In the previous post I built a 3-bit counter that is clocked by the PWM. In this example I will show you how to make the same design work with an external clock. It seems like it would be cool to use the CapSense Button to provide the clock. I will start by copying SmartIOCountUp to a new project called SmartIOCountUpExtClock.
First, I delete the clock and PWM. Then add a new digital output pin (P20) that I can toggle from the CapSense handler and a digital Input pin (P21) to clock the SmartIO. I add a wire between them on the female header on the board.
The next step is to modify the SmartIO. I change data4 and data5 to bypass. Then make gpio1 an input and then set the Clock to gpio1. Here is what the new SmartIO configuration looks like:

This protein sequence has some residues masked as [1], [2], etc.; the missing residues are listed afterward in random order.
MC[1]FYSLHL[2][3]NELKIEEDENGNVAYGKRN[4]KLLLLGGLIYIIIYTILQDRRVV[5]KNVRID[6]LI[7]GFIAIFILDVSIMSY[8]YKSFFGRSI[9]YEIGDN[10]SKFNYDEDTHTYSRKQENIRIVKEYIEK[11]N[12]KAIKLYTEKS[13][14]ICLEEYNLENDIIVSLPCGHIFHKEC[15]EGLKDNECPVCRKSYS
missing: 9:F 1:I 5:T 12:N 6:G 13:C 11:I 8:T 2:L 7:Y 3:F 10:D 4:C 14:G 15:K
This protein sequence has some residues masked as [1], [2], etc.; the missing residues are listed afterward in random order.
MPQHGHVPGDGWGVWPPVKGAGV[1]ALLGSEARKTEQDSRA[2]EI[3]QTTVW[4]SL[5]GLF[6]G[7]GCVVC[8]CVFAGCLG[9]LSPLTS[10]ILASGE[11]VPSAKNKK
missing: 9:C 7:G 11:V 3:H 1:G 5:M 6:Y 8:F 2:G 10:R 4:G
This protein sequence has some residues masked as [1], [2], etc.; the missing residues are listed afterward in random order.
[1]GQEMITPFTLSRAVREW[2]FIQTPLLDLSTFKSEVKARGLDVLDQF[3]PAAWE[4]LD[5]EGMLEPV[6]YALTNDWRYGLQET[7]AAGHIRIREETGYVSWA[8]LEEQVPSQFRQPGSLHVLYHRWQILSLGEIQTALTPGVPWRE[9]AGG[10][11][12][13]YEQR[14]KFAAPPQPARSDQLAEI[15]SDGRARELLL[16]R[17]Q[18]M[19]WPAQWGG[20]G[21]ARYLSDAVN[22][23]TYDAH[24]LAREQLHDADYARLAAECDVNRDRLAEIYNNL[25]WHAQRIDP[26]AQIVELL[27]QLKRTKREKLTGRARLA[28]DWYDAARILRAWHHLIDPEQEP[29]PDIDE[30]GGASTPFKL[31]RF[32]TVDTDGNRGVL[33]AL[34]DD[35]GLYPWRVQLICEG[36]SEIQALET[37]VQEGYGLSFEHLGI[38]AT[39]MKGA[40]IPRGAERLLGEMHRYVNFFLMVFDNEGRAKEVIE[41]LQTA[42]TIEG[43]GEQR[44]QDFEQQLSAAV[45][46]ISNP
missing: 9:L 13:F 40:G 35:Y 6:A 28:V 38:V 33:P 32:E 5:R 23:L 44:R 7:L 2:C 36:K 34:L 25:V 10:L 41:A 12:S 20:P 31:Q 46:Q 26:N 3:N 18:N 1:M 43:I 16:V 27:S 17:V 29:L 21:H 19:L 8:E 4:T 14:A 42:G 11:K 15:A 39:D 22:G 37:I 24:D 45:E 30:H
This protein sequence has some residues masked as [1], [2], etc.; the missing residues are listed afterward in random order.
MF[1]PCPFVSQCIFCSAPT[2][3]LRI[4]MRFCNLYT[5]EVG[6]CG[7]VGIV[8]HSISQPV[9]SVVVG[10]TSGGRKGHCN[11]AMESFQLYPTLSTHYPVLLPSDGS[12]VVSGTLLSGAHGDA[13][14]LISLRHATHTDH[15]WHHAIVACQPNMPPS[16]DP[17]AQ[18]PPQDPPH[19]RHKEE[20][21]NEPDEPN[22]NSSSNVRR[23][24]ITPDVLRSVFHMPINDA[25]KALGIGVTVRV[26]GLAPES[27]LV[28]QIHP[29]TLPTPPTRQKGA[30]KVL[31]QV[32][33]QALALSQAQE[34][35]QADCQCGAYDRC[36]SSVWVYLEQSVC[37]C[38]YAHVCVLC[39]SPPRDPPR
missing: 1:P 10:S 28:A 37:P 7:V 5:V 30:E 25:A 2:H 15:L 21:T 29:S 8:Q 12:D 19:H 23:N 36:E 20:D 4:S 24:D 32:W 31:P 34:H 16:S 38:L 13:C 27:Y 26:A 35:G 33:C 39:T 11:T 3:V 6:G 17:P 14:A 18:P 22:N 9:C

And the schematic.
Assign the pins.
I need to update the main.c write the CapSense button to P20 to be a clock source for the SmartIO
After I program the board, I can “clock” my statemachine with CapSense Button2. Cool. Obviously this example is a bit contrived in that I am running a wire on the outside of the chip, but you could imagine that you might have a “real” example that uses an onboard clock source.
You can find this PSoC Creator workspace on github in the directory called “SmartIO”. This project is called “SmartIOCountUpExtClock”.
PSoC4000s & The SmartIO – Part 1
An introduction to the SmartIO and first project
PSoC4000s & CSX Mutual CapSense Buttons Part 1
Using mutual capacitance
PSoC4000s & CSX Mutual CapSense Buttons Part 2
Using the CapSense tuner
PSoC4000s & The SmartIO – Part 2
A 3 input XOR logic gate
PSoC4000s & The SmartIO – Part 3
A 3 bit up counter state machine
PSoC4000s & The SmartIO – Part 4
Using an external clock with the Smart IO
PSoC4000s & The SmartIO – Part 5
Triggering an interrupt